It emerged over the weekend a plan to make the BBC pay for the licence fees of people over the age of 75 was being revived.
This is estimated to cost the Corporation more than £650 million (€910 million) – or a fifth of its entire budget.
However, there are rumours the BBC and the government have agreed to force non-licence fee payers – those without a television set – to pay a levy to watch BBC programming via the iPlayer. Currently a loophole in law allows consumers to access the on-demand platform for free.
UK Chancellor George Osborne said over the weekend the BBC should make a “contribution” towards balancing the territory’s economic deficit. It is expected to announce deep cuts to Britain’s welfare system at its Budget announcement on Wednesday (July 8).
Last week, the BBC announced it was axing 1,000 jobs as part of a plan to save £50 million per year.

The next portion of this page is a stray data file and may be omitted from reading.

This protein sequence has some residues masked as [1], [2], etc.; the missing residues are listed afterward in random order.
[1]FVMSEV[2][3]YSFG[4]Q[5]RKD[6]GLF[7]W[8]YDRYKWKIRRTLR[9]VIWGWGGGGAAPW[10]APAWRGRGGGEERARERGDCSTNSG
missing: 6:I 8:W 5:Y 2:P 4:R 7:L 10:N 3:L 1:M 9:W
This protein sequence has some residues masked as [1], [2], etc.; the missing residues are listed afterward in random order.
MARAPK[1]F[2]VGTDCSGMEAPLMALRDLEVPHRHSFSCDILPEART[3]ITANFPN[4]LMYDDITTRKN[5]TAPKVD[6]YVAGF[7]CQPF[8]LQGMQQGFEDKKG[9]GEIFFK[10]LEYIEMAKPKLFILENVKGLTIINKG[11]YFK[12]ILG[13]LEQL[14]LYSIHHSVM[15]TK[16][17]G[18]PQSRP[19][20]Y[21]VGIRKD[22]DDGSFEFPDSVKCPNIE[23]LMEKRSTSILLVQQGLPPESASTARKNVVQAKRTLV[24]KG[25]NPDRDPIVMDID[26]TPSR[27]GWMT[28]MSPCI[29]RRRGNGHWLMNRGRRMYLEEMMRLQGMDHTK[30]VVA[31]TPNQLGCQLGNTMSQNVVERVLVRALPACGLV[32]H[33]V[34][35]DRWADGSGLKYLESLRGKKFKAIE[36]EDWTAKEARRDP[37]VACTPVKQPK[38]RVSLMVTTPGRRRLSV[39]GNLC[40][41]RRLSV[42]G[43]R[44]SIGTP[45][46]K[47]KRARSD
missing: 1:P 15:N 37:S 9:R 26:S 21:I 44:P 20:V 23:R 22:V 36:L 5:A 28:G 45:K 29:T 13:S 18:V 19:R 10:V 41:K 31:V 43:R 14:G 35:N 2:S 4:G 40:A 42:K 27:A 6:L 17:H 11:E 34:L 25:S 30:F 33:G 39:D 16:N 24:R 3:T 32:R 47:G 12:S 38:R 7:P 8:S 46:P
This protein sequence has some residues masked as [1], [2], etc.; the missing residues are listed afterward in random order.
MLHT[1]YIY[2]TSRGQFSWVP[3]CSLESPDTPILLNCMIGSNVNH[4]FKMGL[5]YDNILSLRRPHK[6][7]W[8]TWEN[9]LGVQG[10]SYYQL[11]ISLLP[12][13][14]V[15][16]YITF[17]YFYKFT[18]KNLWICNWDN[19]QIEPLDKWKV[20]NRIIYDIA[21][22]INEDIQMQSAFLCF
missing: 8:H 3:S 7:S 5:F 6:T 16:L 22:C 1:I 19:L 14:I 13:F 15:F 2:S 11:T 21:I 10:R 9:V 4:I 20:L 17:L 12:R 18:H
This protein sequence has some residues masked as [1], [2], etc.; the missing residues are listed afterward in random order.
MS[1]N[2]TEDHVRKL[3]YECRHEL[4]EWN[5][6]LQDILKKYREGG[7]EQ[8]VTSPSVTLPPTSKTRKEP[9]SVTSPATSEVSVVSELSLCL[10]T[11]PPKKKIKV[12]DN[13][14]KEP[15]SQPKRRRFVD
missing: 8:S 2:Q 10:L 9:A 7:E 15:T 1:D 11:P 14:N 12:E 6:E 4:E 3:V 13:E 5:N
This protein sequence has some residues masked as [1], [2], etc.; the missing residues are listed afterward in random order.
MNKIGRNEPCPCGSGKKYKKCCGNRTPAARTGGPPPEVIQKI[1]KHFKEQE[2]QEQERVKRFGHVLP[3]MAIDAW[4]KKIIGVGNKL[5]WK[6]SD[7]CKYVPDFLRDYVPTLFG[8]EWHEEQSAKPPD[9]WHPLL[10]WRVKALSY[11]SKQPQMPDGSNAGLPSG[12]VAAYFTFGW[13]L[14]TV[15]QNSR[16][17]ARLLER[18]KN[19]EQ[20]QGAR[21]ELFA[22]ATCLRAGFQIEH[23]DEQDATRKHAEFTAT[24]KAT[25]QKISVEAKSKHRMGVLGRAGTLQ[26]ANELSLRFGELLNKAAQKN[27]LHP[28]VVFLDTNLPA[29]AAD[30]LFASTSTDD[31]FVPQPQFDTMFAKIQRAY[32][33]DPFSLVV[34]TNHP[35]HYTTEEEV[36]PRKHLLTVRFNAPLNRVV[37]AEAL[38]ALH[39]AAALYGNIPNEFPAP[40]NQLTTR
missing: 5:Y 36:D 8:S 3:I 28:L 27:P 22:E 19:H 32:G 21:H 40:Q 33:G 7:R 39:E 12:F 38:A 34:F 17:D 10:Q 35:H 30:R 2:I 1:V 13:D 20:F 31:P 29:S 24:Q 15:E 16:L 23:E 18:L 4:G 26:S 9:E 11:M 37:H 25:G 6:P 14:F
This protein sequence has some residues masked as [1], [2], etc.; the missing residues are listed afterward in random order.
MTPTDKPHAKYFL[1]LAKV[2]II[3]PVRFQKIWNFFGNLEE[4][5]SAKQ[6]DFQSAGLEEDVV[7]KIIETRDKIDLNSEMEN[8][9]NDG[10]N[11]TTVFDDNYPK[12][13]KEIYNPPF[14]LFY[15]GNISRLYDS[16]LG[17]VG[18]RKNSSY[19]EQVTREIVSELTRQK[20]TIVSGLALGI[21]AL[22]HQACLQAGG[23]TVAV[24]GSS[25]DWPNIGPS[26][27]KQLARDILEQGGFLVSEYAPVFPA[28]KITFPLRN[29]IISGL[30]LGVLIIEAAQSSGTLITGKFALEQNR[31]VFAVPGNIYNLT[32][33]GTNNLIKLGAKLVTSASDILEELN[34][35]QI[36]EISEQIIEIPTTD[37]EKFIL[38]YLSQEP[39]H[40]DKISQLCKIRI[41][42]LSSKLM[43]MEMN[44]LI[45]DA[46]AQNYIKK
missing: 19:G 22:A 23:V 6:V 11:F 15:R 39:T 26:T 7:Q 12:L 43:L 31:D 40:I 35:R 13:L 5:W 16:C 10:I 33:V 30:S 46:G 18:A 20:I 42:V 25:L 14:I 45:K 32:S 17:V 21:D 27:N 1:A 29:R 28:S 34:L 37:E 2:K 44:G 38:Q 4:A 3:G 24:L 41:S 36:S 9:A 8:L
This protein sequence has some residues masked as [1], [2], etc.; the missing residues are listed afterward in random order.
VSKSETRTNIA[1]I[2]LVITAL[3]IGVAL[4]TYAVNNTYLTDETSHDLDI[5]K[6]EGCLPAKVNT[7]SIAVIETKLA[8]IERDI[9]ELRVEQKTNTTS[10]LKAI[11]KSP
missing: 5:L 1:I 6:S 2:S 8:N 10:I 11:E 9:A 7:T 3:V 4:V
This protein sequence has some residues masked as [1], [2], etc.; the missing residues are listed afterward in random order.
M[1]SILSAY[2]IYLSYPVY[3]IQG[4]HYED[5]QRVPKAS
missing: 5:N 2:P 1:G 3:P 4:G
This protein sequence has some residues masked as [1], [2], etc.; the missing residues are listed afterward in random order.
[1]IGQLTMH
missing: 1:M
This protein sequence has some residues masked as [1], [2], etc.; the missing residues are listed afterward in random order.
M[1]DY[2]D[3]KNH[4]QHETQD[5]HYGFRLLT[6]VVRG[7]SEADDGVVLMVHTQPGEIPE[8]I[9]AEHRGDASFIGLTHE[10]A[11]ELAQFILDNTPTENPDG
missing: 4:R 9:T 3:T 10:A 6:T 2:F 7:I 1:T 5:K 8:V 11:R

The organisation is gearing up for crucial Charter Renewal talks with the government in 2017. This agreement outlines the BBC’s budget for coming years.
It was frozen in 2010for the following seven years after the BBC and the government thrashed out an agreement. This represented a real-term cut of 16%, as the BBC
Top BBC figures had said at the time they were prepared to “go to war” with the then-new coalition government the over-75s plan when it was first mooted. Then-BBC director general Mark Thompson called the plan “unjustifiable and wholly unacceptable”.
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